You’re walking through the mall, enjoying a delicious Auntie Anne’s cinnamon pretzel hand-in-hand with your significant other, when you’re accosted by a woman at a kiosk. She insists that she rub your hands down with her Dead Sea lotion. This isn’t a polite conversation, she’s in your face and calling you out. Your brain is demanding you walk away quickly. You do the awkward shuffle-away from this crazy woman, all while waving your hands in disinterest. Inside you are thinking, “I am just trying to enjoy my day off lady, please.” You walk away feeing violated, unsettled, and you’re definitely not enjoying this part of your day.
What made that situation feel so wrong, and what does it have to do with Social Media?
Scientific studies show that we are biologically hard-wired to protect our social connections. It is a primal instinct that links to survival and is rooted in all of us. Think about it – If we couldn’t find food, water or shelter, we would form connections in our community to find provisions. We sought to build a community, have safety, and live longer.
Our thirst for social connection starts in infancy, crying for someone to give us food, and extends to when we are in the grocery store check-out line, thumbing through our profile for any new followers. In the same way that we thirst for social connection, we also seek to protect it. We take others’ actions, feelings, thoughts or agendas into account to determine if they are willing to take part in the social exchange. Or, sometimes we find people (or businesses) are in the exchange only for profit, and this is when it become anti-advertising. People are repelled by your image and advertising.
Back to our example at the mall: When we are in a social setting and are interrupted by sales or marketing, we react instinctively and strongly in defense of our social bubble. The dissonance we experienced in the mall also occurs when one encounters marketing on social media. When an individual is on Facebook, their intentions are to connect with peers or share a life-update with others. When they sense a sales agenda, their instinct is to protect their “social bubble” and scroll right past it.
Social media has undoubtedly dominated online communication for several years, and the marketing community responded, eager to utilize the platforms for perceived advertising gains. But, what if those marketing efforts have been in vain? Maybe we need to stop thinking of social media as another advertising channel and start structuring marketing strategies to be more social while engaging our brand community in lifestyle and experience discussions.
As marketers, we have adapted our strategies to go about marketing in a passive and more tolerable way. Through “permission marketing” – i.e.: sign up for an email subscription – people tolerate this strategy more than direct marketing tactics because they feel that they are responsible for the arrangement; a way of consenting to marketing if you will. But, we don’t want to settle for merely tolerable outcomes in our social media marketing, because tolerance does not yield significant and sustainable results.
What are some successful ways businesses have used social media?
Some marketers have had immense success on social media by positioning their strategies around communication and engagement. Xbox CMO Mckenzie Eakin built a record- and ground-breaking customer service team called the “Elite Tweet Fleet”: a thousand-plus-member Ambassador Chat program composed of Xbox users who provided peer-to-peer support via Twitter. Xbox users across Twitter were able to directly communicate with others to resolve issues and were ultimately a part of a community – with the Elite Tweet Fleet leading the pack. Eakin said in an interview, “Anyone can use social media. When comprising my team, I looked for the ones who were fluent in customer care and communication skills.”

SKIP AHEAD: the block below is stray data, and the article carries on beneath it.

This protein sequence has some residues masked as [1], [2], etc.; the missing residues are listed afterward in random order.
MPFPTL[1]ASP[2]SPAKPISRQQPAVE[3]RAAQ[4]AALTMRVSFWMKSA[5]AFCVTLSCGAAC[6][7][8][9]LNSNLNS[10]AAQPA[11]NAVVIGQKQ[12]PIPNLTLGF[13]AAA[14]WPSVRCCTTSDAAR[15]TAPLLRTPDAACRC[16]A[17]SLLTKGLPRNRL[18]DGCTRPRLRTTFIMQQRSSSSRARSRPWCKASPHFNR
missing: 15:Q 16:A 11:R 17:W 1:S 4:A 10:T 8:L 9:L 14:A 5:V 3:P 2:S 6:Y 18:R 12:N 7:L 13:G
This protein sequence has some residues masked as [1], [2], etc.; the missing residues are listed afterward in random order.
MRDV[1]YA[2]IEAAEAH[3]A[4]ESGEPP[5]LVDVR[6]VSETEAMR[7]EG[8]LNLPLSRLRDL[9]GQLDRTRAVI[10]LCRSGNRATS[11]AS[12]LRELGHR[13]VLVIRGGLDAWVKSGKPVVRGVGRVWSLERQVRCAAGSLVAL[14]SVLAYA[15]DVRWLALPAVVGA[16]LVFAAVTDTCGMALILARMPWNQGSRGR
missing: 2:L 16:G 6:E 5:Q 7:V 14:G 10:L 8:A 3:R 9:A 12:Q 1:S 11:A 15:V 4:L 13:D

Another more recent example was Burger King’s viral campaign on Tiktok, #TheWhopperChallenge. BK created a custom sound and partnered with three top Tiktok influencers who choreographed a dance to go with the sound. Influencers recorded themselves dancing with “#TheWhopperChallenge” in the caption, encouraging others to participate with the incentive that Burger King would send them a personal code to get a $1 Whopper. Burger King used voices that were already in the TikTok community to start a viral trend, all while engaging with participants on their own account. This resulted in a viral campaign across the app and a massive increase in in-store sales.
Think about why we use social media: To post in hopes that others will like, to comment or share it, to start a conversation, or to form a community of people with common interests.
So is social media marketing dead?
People are not typically shopping when they are on social media, and may react negatively to being “sold” a product or service while using the platforms (they want to comment on their friend’s new engagement announcement, come on). Social settings, online or otherwise, are formed around mutually agreed-upon values. When you market to someone in that setting, you are asking them to mentally introduce something new – to “disharmonize” with their current mindset. So, maybe it’s time to completely rethink how we use social media as a marketing tool. Marketers now have the opportunity to start engaging with their brand’s community in a way that integrates the brand into their community’s social circle.